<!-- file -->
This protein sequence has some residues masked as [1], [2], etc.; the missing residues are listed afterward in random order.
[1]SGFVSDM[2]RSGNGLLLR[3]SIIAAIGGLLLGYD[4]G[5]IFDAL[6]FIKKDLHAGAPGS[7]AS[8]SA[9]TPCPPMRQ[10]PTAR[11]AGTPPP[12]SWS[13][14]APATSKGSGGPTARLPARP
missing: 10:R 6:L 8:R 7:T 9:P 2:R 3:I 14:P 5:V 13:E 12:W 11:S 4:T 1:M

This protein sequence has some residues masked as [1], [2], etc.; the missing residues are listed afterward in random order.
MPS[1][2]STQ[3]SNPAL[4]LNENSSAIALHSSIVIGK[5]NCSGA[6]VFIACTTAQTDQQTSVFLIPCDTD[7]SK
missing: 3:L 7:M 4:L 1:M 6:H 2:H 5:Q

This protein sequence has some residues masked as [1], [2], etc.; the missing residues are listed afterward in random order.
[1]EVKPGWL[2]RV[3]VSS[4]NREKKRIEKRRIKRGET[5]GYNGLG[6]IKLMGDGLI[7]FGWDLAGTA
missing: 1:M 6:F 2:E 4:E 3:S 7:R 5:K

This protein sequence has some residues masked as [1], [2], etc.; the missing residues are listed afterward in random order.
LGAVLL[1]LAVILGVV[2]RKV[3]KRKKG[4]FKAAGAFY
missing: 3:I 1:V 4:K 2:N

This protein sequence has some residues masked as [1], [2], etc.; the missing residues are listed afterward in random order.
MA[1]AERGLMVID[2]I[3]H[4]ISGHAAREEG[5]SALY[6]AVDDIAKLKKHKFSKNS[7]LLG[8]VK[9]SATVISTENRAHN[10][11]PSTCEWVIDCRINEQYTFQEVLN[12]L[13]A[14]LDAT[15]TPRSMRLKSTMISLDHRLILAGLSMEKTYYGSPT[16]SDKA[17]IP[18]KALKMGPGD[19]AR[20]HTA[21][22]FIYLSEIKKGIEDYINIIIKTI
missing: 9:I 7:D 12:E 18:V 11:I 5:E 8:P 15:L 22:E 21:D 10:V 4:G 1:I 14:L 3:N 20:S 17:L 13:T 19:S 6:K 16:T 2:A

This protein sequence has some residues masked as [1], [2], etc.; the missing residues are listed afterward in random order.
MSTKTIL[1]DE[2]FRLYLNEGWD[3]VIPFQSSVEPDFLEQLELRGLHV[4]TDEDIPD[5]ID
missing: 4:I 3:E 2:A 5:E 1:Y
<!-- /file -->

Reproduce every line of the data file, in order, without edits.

This protein sequence has some residues masked as [1], [2], etc.; the missing residues are listed afterward in random order.
[1]SGFVSDM[2]RSGNGLLLR[3]SIIAAIGGLLLGYD[4]G[5]IFDAL[6]FIKKDLHAGAPGS[7]AS[8]SA[9]TPCPPMRQ[10]PTAR[11]AGTPPP[12]SWS[13][14]APATSKGSGGPTARLPARP
missing: 10:R 6:L 8:R 7:T 9:P 2:R 3:I 14:P 5:V 13:E 12:W 11:S 4:T 1:M

This protein sequence has some residues masked as [1], [2], etc.; the missing residues are listed afterward in random order.
MPS[1][2]STQ[3]SNPAL[4]LNENSSAIALHSSIVIGK[5]NCSGA[6]VFIACTTAQTDQQTSVFLIPCDTD[7]SK
missing: 3:L 7:M 4:L 1:M 6:H 2:H 5:Q

This protein sequence has some residues masked as [1], [2], etc.; the missing residues are listed afterward in random order.
[1]EVKPGWL[2]RV[3]VSS[4]NREKKRIEKRRIKRGET[5]GYNGLG[6]IKLMGDGLI[7]FGWDLAGTA
missing: 1:M 6:F 2:E 4:E 3:S 7:R 5:K

This protein sequence has some residues masked as [1], [2], etc.; the missing residues are listed afterward in random order.
LGAVLL[1]LAVILGVV[2]RKV[3]KRKKG[4]FKAAGAFY
missing: 3:I 1:V 4:K 2:N

This protein sequence has some residues masked as [1], [2], etc.; the missing residues are listed afterward in random order.
MA[1]AERGLMVID[2]I[3]H[4]ISGHAAREEG[5]SALY[6]AVDDIAKLKKHKFSKNS[7]LLG[8]VK[9]SATVISTENRAHN[10][11]PSTCEWVIDCRINEQYTFQEVLN[12]L[13]A[14]LDAT[15]TPRSMRLKSTMISLDHRLILAGLSMEKTYYGSPT[16]SDKA[17]IP[18]KALKMGPGD[19]AR[20]HTA[21][22]FIYLSEIKKGIEDYINIIIKTI
missing: 9:I 7:D 12:E 18:V 11:I 5:E 8:P 15:L 22:E 21:D 10:V 4:G 1:I 14:L 3:N 20:S 17:L 13:T 19:S 6:K 16:T 2:A

This protein sequence has some residues masked as [1], [2], etc.; the missing residues are listed afterward in random order.
MSTKTIL[1]DE[2]FRLYLNEGWD[3]VIPFQSSVEPDFLEQLELRGLHV[4]TDEDIPD[5]ID
missing: 4:I 3:E 2:A 5:E 1:Y